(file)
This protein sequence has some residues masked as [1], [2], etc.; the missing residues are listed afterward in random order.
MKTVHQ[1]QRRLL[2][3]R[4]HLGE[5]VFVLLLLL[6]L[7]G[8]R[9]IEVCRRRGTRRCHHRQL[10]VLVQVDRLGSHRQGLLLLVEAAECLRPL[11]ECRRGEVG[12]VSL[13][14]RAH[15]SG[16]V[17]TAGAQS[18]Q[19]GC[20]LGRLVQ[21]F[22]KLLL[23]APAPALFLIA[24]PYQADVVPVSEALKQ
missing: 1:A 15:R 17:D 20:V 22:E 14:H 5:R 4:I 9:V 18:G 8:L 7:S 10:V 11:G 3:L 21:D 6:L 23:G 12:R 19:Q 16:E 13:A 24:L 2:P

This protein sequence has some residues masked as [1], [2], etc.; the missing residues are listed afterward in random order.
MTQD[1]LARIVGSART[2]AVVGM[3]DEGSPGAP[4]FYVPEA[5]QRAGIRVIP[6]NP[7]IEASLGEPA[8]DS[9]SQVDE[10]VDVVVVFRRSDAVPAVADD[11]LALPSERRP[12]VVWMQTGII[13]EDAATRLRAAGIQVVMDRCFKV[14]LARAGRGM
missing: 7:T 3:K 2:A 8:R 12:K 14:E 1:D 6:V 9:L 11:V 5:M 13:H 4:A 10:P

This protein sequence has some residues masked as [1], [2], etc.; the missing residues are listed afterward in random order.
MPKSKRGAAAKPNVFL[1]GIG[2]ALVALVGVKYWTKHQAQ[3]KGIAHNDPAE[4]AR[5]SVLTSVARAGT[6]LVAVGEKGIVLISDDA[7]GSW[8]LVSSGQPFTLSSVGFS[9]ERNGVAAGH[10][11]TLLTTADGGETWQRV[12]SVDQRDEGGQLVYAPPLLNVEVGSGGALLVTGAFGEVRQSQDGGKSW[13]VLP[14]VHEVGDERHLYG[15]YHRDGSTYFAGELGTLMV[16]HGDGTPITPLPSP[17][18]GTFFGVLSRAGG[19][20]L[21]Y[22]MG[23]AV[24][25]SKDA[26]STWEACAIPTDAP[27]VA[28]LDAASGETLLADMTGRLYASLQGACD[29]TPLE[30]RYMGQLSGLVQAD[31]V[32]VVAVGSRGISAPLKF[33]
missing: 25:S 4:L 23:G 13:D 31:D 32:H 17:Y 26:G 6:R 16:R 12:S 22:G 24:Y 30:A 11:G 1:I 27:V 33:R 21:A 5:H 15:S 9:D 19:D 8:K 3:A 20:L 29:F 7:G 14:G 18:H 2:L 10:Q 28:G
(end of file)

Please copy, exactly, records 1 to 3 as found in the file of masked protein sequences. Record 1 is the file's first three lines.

This protein sequence has some residues masked as [1], [2], etc.; the missing residues are listed afterward in random order.
MKTVHQ[1]QRRLL[2][3]R[4]HLGE[5]VFVLLLLL[6]L[7]G[8]R[9]IEVCRRRGTRRCHHRQL[10]VLVQVDRLGSHRQGLLLLVEAAECLRPL[11]ECRRGEVG[12]VSL[13][14]RAH[15]SG[16]V[17]TAGAQS[18]Q[19]GC[20]LGRLVQ[21]F[22]KLLL[23]APAPALFLIA[24]PYQADVVPVSEALKQ
missing: 1:A 15:R 17:D 20:V 22:E 14:H 5:R 4:I 9:V 18:G 8:L 7:S 10:V 11:G 3:L 21:D 6:L 23:G 12:R 19:Q 16:E 13:A 24:L 2:P

This protein sequence has some residues masked as [1], [2], etc.; the missing residues are listed afterward in random order.
MTQD[1]LARIVGSART[2]AVVGM[3]DEGSPGAP[4]FYVPEA[5]QRAGIRVIP[6]NP[7]IEASLGEPA[8]DS[9]SQVDE[10]VDVVVVFRRSDAVPAVADD[11]LALPSERRP[12]VVWMQTGII[13]EDAATRLRAAGIQVVMDRCFKV[14]LARAGRGM
missing: 7:T 3:K 2:A 8:R 12:K 14:E 1:D 6:V 9:L 11:V 5:M 13:H 4:A 10:P

This protein sequence has some residues masked as [1], [2], etc.; the missing residues are listed afterward in random order.
MPKSKRGAAAKPNVFL[1]GIG[2]ALVALVGVKYWTKHQAQ[3]KGIAHNDPAE[4]AR[5]SVLTSVARAGT[6]LVAVGEKGIVLISDDA[7]GSW[8]LVSSGQPFTLSSVGFS[9]ERNGVAAGH[10][11]TLLTTADGGETWQRV[12]SVDQRDEGGQLVYAPPLLNVEVGSGGALLVTGAFGEVRQSQDGGKSW[13]VLP[14]VHEVGDERHLYG[15]YHRDGSTYFAGELGTLMV[16]HGDGTPITPLPSP[17][18]GTFFGVLSRAGG[19][20]L[21]Y[22]MG[23]AV[24][25]SKDA[26]STWEACAIPTDAP[27]VA[28]LDAASGETLLADMTGRLYASLQGACD[29]TPLE[30]RYMGQLSGLVQAD[31]V[32]VVAVGSRGISAPLKF[33]
missing: 25:S 4:L 23:G 13:D 31:D 32:H 17:Y 26:G 6:R 16:R 12:S 22:G 24:Y 30:A 11:G 1:I 27:V 33:R 21:A 5:H 15:S 9:D 19:D 8:K 3:A 20:L 29:F 7:G 14:G 18:H 2:L 10:Q 28:G